Rally Sweden will be a brand new challenge for the Monster Sport Europe Suzuki Ignis team, which competes on the World Championship's only snow event for the first time. Sweden does not form part of the Junior World Rally Championship, but Suzuki is entering two cars on the event – for reigning champion P-G Andersson and Englishman Guy Wilks - in order to accumulate experience for a possible assault on the world series at the highest level.
Although Sweden is probably the most slippery rally of the World Championship, it is also one of the fastest. The snowy stages are lined by thick snowbanks, which drivers use to negotiate corners a bit like bobsleighs! But it is important not to lean on the banks too much, otherwise the car will crash through them and get stuck in deep snow. The challenge is even greater for the two-wheel drive Suzuki Ignis, which does not have the total traction of a World Rally Car. This means that Andersson and Wilks will have to concentrate even harder on keeping a clean line and not making any mistakes.
In order to generate grip on the icy gravel roads, all cars run on skinny studded snow tyres that bite through snow into the harder surfaces underneath. But snowfall has been less than average this year, meaning that patches of loose gravel will often characterise the stages. This gravel can rip out tyre studs, making the roads even more difficult than usual. So tyre degradation is yet another key issue on this highly tactical and specialised event.
P-G Andersson has the advantage of local knowledge: up until last year Rally Sweden had never been won by a non-Scandinavian. P-G is a winner of the Swedish Super 1600 Championship for the last two years running, so he has a clear idea of what to expect from his home round of the World Rally Championship.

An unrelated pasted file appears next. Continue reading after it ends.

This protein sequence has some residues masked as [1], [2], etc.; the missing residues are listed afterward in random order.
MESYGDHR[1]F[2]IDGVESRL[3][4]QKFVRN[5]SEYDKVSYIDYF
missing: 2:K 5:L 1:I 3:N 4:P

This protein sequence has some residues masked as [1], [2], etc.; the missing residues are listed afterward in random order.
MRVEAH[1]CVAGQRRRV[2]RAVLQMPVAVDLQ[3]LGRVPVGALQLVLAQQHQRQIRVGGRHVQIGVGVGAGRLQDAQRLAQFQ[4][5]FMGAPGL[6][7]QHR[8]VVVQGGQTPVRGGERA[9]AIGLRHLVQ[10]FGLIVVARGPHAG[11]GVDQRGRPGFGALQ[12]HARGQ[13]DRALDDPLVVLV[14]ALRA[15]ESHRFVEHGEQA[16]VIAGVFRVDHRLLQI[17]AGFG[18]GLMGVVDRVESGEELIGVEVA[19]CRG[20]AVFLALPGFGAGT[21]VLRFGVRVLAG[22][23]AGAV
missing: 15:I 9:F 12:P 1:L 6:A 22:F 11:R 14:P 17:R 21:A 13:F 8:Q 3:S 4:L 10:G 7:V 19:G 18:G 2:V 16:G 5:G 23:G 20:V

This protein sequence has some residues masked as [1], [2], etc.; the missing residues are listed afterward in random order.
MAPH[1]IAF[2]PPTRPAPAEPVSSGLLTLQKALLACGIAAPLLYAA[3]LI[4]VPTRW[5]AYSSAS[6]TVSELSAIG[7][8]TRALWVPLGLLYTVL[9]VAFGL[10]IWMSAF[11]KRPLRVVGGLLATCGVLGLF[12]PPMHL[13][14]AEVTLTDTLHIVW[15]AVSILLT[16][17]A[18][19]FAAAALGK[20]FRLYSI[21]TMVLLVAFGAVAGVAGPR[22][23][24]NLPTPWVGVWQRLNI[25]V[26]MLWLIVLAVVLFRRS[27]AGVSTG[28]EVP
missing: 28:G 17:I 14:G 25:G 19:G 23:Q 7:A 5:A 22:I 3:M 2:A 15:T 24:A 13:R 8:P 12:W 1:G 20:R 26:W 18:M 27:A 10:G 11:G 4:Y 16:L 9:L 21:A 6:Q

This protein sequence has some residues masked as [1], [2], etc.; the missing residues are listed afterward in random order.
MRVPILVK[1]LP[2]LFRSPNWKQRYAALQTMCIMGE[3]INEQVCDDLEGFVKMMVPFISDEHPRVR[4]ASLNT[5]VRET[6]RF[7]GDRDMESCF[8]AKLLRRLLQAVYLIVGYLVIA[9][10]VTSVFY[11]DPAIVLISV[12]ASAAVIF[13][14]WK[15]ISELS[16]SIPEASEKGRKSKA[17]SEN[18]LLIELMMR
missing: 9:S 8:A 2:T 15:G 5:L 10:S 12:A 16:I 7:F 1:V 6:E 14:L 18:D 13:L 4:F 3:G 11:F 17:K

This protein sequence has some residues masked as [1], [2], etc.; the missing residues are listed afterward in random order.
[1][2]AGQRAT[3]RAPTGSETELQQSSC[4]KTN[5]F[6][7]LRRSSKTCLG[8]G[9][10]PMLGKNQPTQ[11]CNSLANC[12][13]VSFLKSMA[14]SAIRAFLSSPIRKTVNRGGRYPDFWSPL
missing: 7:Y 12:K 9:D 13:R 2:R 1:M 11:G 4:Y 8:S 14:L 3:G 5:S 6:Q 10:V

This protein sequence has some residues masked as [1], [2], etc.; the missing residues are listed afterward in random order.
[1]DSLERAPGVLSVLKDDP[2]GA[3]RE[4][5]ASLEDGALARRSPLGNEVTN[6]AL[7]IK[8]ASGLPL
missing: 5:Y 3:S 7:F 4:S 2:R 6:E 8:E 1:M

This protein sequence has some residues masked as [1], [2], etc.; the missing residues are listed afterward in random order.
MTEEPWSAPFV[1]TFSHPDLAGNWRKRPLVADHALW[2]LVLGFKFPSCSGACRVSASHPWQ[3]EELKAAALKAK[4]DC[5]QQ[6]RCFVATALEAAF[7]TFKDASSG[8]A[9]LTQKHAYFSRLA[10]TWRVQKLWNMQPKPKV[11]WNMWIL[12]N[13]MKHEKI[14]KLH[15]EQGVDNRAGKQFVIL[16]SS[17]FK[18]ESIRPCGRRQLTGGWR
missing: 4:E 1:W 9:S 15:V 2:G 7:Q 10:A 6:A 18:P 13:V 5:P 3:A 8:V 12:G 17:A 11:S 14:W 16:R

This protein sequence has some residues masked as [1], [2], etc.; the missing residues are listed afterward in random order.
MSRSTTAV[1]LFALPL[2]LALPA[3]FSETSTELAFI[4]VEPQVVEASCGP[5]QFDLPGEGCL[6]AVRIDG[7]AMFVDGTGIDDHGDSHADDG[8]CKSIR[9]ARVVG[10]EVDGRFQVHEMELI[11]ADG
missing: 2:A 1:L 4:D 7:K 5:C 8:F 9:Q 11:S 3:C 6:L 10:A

Guy Wilks has driven Rally Sweden only once before, with a Group N car in 2002. However, a mechanical failure put him out after day one and a Super 1600 Ignis will be a very different experience on snow. Nonetheless the Englishman is a very quick learner and he feels confident of a creditable result.
Guy commented: "Obviously Sweden is P-G's back garden and I have to respect that. But we have always been competitive with each other everywhere in the past, so I see no reason why it shouldn't be the same now. We only have two-wheel drive in a Super 1600 car, so the key will be to keep everything neat and tidy in order to carry speed through the corners. If we have a firmer surface - such as ice or gravel - that will probably suit our car better than a very loose surface."
Monster Sport Europe Team Manager Risto Laine said: "We will be doing a short test north of Karlstad on the Monday before the rally, which will be quite important as it will be our first experience of the car in these tricky conditions."
A third Super 1600 Ignis will be driven by Swede Peter Zachredsson on his home event. Zachredsson - a close friend of former Suzuki driver Daniel Carlsson - will drive the same Ignis used by P-G Andersson to win the Swedish Championship last year.
The Rally Sweden gets underway with a ceremonial start in Karlstad on the evening of Thursday February 10 but the real action starts the following Friday morning with the first of 20 snowy stages. Centralised service takes place to the north in Hagfors, with the finish back in Karlstad at 1500 (CET) on Sunday February 13th.
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